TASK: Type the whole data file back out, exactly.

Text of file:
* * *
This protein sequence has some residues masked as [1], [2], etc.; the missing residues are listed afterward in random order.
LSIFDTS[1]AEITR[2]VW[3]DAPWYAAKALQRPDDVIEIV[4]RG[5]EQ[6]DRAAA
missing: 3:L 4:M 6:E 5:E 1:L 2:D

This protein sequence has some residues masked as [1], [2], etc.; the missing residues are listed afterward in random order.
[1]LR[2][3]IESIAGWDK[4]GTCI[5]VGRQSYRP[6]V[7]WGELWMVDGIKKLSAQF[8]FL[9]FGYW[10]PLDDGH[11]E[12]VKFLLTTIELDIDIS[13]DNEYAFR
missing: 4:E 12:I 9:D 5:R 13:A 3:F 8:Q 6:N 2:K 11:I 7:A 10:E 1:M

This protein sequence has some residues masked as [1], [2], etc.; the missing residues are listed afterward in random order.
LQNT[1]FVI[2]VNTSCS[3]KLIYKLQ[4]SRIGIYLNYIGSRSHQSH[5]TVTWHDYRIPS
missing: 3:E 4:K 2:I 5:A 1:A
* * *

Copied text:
This protein sequence has some residues masked as [1], [2], etc.; the missing residues are listed afterward in random order.
LSIFDTS[1]AEITR[2]VW[3]DAPWYAAKALQRPDDVIEIV[4]RG[5]EQ[6]DRAAA
missing: 3:L 4:M 6:E 5:E 1:L 2:D

This protein sequence has some residues masked as [1], [2], etc.; the missing residues are listed afterward in random order.
[1]LR[2][3]IESIAGWDK[4]GTCI[5]VGRQSYRP[6]V[7]WGELWMVDGIKKLSAQF[8]FL[9]FGYW[10]PLDDGH[11]E[12]VKFLLTTIELDIDIS[13]DNEYAFR
missing: 4:E 12:I 9:D 5:R 13:A 3:F 8:Q 6:N 2:K 11:I 7:A 10:E 1:M

This protein sequence has some residues masked as [1], [2], etc.; the missing residues are listed afterward in random order.
LQNT[1]FVI[2]VNTSCS[3]KLIYKLQ[4]SRIGIYLNYIGSRSHQSH[5]TVTWHDYRIPS
missing: 3:E 4:K 2:I 5:A 1:A